Glucose-fructose syrups

Glucose-fructose syrups are exempted from Registration under the REACH Regulation independently of their botanical origin when glucose and fructose are the only major constituents making up the final substance (i.e. other constituents below 10 % w/w each).

The crude product containing in excess of 80 % fructose on dry solids is to be viewed as a mono-constituent meeting the definition of “Fructose” mentioned in Annex IV.

The product obtained by blending glucose (i.e. a substance or syrup containing glucose in excess of 80 % on dry matter) and fructose is a mixture. The registration requirement applies, when relevant, to the two components.

Glucose-fructose syrups containing glucose and fructose as the only constituent above 10 % (other constituents remain below 10 % w/w) as a result of a manufacturing process are exempted from registration since both major constituents making up the final substance and are mentioned in Annex IV.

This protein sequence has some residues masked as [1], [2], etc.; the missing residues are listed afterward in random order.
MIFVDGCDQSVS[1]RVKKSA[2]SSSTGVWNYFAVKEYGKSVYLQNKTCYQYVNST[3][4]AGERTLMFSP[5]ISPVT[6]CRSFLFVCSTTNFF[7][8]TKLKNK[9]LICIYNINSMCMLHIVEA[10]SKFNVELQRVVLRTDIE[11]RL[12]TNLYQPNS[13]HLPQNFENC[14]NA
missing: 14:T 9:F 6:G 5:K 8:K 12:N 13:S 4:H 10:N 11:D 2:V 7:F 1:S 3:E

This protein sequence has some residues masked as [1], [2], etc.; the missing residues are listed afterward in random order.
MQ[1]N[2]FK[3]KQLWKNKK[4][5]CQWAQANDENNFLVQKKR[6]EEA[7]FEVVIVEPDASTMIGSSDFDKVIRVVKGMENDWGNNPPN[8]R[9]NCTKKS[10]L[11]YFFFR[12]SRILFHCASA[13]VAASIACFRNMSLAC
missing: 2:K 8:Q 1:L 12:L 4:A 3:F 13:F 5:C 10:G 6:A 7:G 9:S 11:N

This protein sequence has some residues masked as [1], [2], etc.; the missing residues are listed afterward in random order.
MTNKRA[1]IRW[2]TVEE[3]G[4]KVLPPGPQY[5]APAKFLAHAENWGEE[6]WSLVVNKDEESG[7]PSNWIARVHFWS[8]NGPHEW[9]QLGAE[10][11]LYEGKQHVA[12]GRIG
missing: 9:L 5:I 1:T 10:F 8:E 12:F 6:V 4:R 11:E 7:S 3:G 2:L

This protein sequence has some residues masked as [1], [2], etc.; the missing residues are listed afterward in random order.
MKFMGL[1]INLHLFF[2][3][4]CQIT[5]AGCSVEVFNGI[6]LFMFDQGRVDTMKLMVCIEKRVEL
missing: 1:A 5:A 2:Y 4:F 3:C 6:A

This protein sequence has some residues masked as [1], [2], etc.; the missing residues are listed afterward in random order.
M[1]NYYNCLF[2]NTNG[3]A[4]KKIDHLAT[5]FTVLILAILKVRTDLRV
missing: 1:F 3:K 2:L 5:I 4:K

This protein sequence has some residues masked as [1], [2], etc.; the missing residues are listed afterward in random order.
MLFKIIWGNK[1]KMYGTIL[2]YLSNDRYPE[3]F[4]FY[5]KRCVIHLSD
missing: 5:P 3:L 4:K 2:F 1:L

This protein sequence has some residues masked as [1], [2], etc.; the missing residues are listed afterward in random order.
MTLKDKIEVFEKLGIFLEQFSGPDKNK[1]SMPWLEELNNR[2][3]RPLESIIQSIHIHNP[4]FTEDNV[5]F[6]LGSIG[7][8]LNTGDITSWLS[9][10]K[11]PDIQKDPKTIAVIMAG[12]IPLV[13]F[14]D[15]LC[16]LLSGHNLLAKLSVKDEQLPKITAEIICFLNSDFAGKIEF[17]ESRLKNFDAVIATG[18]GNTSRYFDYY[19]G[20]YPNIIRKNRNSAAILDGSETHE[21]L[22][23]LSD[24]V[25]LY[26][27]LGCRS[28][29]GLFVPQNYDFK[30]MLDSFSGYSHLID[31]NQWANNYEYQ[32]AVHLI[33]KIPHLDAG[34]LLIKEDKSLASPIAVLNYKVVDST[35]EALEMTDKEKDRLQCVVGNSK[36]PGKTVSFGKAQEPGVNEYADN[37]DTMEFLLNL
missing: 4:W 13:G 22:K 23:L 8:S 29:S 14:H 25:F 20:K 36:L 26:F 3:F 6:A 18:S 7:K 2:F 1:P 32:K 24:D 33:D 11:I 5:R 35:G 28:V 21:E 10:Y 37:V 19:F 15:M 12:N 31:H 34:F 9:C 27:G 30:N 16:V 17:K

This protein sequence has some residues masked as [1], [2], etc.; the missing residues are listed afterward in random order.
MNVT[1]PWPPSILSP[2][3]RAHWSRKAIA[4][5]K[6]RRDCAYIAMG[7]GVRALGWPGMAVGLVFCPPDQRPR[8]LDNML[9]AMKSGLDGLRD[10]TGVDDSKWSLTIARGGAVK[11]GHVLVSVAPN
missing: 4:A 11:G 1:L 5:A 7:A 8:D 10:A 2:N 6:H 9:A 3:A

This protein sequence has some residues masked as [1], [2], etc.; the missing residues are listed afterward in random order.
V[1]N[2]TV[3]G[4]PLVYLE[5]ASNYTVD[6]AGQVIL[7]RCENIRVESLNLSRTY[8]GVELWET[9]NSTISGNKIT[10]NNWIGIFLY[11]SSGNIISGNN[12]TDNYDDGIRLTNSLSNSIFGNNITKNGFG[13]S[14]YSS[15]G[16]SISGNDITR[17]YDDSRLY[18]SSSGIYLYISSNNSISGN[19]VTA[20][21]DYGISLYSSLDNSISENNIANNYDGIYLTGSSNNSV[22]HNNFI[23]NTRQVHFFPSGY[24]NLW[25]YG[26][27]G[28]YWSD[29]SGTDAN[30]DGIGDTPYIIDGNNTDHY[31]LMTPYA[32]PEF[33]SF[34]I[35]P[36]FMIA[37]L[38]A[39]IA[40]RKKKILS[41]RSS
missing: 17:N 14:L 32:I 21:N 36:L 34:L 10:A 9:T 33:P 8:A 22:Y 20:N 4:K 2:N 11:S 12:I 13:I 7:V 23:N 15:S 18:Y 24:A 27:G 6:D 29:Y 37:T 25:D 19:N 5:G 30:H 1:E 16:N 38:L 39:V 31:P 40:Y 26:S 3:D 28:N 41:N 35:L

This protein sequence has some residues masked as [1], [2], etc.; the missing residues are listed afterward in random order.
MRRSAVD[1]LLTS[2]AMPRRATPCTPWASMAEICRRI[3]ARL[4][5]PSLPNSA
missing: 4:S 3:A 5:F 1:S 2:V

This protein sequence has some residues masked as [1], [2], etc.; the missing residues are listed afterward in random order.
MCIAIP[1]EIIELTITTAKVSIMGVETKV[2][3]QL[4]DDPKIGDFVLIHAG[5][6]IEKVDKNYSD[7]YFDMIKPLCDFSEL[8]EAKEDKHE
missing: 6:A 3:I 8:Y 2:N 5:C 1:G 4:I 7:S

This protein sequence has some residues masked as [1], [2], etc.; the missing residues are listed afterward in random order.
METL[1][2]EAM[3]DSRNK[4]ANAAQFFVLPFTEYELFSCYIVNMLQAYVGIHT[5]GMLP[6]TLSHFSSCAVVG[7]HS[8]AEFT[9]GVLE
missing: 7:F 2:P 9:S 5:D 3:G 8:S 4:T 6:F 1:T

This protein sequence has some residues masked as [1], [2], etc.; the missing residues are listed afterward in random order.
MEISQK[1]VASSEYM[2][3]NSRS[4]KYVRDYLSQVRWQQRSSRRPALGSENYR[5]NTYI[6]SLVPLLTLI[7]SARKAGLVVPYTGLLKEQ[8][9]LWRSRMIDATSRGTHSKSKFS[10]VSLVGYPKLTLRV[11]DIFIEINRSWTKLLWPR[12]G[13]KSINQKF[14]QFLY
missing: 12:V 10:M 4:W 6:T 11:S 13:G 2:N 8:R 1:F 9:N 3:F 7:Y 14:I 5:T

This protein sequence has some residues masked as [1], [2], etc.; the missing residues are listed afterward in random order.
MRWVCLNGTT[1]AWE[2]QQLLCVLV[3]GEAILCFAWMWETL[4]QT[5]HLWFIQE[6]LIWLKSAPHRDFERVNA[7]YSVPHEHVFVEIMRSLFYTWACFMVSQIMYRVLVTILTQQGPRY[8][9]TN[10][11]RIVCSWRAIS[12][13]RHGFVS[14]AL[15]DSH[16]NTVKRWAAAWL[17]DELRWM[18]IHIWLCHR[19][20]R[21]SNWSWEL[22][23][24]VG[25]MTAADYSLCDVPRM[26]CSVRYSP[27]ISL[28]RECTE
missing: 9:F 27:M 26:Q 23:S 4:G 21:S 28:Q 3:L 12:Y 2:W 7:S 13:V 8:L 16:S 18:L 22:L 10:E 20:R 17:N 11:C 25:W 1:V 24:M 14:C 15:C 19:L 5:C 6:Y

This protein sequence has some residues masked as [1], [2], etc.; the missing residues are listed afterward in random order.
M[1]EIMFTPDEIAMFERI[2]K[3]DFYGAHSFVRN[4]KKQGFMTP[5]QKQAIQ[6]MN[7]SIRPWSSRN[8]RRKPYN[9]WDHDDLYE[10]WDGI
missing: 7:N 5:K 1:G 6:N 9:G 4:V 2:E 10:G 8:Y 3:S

Footnote (9) of section 4.2.2 of the ECHA guidance “Guidance for identification and naming of substances under REACH and CLP” (version 1.2 – May 2012) states: ” (A number of substances are exempted for registration in REACH (e.g. the substances listed in Annex IV)) indicates that exemption of registration could be applied for multi-substances which are considered to cause minimum risk because of their intrinsic properties.”

A multi-constituent substance is a substance, defined by its quantitative composition, in which more than one main constituent is present in a concentration = 10% (w/w) and < 80% (w/w). A multi-constituent substance is the result of a manufacturing process. REACH requires the registration of a substance as produced. If a multi-constituent substance is manufactured, the multi-constituent substance needs to be registered. However, if the major constituents are exempted from Registration also the manufactured product is exempted.